This childish imagining doesn’t seem a mile away from the reasoning of Sarah, our Anchoress in Cadwallader’s fine novel, set in a small village in medieval England. She’s only seventeen when she chooses a life of enclosure, a living death in a tiny stone cell that has been nailed shut on the outside, separating her forever from everyone else. She is between worlds, and her task is to intercede for this world and the nobleman (the vile Thomas) who pays for keep. Her days are forever devoted to prayer and her status as a ‘lover’ of Christ to whom she has pledged her virginity – if Cadwallader’s research is right, and I’m sure it is, the whole notion of ‘bride of Christ’ is oddly eroticised.  She is  to “keep the flesh in need” as a way to stay holy and resist temptations, and we see her struggle as she tries to ‘tame’ the forces of need; hunger, sensuality, craving touch, craving sunlight.  She has the recommended two maids to support her enclosure – Louise, an older one, chosen for her sobriety and wisdom, and Anna, a younger sturdy one to fetch and carry. Much of the story revolves around these three women. Anna is only a little younger than Sarah, and subject to the very forces of emerging womanhood both internal and external, that Sarah is avoiding. 

Initially, Sarah naively imagines the enclosure will be a kind of asylum from the concerns of the body and the emotions, a free pass from the daily stuff of the human condition. In reality, she sickens from brutal conditions, starvation (she calls it fasting) and lack of air and sunlight. I was struck by the almighty deprivation an anchoress, or anchorite, I suppose, must endure in this most extreme of devotions.

Cadwallader (what a fabulous name for a writer of historical fiction) gives us the lie on that notion. She shows us in the fine grain of Sarah’s story what life for an anchoress might have been like – the abnegation required, and to our modern eyes, the self delusion, not to mention communal delusion. An anchoress has a mighty weight of rules laid upon her, contained in a book called, appropriately, The Rule. It is a particularly sadistic and misogynistic little number, though in those days the assumption of woman’s nature as base and blameworthy was as ‘natural’ as the right of the village lord to reduce the circumstances of the people in his charge to something no better than slavery. No wonder the British had such a capacity for cruelty to other peoples – they’d had centuries of practice at home.

I digress.

Sarah knows she will have to be exceedingly pious, more so than anyone else including the various brothers, priests and bishops in charge of her care. She can speak only to women and her confessor priest, and whilst required to give counsel, is not allowed to engage with village life, not even in conversation (deemed gossip). Nothing like an impossible task to keep you awake at night.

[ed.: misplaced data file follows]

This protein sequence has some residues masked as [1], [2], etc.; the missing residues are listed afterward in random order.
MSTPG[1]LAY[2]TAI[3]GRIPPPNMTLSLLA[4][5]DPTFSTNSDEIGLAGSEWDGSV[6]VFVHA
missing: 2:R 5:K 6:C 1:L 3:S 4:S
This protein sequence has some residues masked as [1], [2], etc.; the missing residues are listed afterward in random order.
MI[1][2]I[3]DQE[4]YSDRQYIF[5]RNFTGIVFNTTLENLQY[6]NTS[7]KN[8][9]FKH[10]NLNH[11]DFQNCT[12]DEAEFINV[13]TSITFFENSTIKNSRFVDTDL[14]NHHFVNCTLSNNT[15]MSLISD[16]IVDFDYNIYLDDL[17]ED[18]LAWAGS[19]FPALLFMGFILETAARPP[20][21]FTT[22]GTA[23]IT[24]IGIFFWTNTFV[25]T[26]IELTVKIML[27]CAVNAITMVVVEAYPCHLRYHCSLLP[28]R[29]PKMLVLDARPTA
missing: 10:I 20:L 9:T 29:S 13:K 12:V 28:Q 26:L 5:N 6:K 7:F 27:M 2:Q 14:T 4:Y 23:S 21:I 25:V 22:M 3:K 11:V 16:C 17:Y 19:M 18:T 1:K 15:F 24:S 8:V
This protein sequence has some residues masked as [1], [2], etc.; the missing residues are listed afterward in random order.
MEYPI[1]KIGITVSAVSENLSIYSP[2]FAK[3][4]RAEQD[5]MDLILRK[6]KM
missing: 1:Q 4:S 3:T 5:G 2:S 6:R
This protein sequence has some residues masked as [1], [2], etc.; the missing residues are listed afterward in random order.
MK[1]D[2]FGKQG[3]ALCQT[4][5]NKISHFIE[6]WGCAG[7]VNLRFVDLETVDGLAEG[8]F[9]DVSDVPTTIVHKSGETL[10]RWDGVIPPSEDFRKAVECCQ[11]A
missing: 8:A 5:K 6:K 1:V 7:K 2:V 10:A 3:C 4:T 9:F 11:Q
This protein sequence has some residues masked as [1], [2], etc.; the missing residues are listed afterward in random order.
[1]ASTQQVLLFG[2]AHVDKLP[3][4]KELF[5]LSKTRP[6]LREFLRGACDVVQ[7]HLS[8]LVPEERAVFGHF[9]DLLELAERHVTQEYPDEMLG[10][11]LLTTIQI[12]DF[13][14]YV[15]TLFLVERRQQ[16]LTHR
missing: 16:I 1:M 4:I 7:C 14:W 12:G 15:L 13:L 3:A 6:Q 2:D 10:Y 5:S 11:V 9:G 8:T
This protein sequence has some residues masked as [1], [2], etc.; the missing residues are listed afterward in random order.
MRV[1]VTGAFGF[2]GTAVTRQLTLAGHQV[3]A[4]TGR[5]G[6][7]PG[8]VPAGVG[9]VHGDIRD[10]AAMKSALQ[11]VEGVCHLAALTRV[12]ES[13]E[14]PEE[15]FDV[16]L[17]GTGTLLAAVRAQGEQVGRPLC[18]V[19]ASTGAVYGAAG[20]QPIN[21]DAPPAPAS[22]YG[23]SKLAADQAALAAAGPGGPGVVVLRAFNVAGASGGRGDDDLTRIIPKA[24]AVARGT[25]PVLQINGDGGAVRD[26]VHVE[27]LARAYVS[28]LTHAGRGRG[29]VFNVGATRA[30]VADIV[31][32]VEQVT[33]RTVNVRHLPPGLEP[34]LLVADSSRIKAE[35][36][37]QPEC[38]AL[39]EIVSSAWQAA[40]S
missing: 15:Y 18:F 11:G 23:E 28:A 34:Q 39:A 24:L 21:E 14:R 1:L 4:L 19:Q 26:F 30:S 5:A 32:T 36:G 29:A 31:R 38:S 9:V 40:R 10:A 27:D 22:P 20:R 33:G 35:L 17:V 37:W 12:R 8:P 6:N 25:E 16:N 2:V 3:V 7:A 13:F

Of course, she does become involved with her maids and the village, however tangentially – she learns every sound, which voice belongs to which person, and so on. Several women come to her regularly, and through them we get an idea of what their lives are like (hard). At first Sarah rejects and resents these intrusions on her holy devotion, but as she comes to grips with life, she becomes less judgemental about the needs and wants of the body and the heart. The child, Eleanor, is a particularly appealing character – not yet tamed by the requirements of her time, she asks fresh and innocent questions that underscore the mindset of medieval life. 

She has no counsel save her own mind, and there she is beset by doubt and the uniquely masochistic innerscape of a pious Christian woman in a patriarchal stronghold. We learn the story of St Margaret, revered for her refusal of worldly salvation in favour of eternal salvation – sounds noble, but the poor woman was most horribly tortured (by men, every one a god-fearing devotee of the church). Her salvation crosses into what looks like madness, but as was the nature of the times, people believed in magic or miracles.

This is what brings Sarah to her denouement – having stored all her faith and hope and fervent wish to help the stricken Anna in the myth/teaching of St Margaret, she is bitterly disappointed when it fails, experiencing a crisis of piety, or perhaps of mindless obedience:

“Don’t speak to me of pity or comfort, I’ve no use for that.” Her voice was deeper than usual. “Or prayer.”

“At a time like this, prayer is all we have, sister.”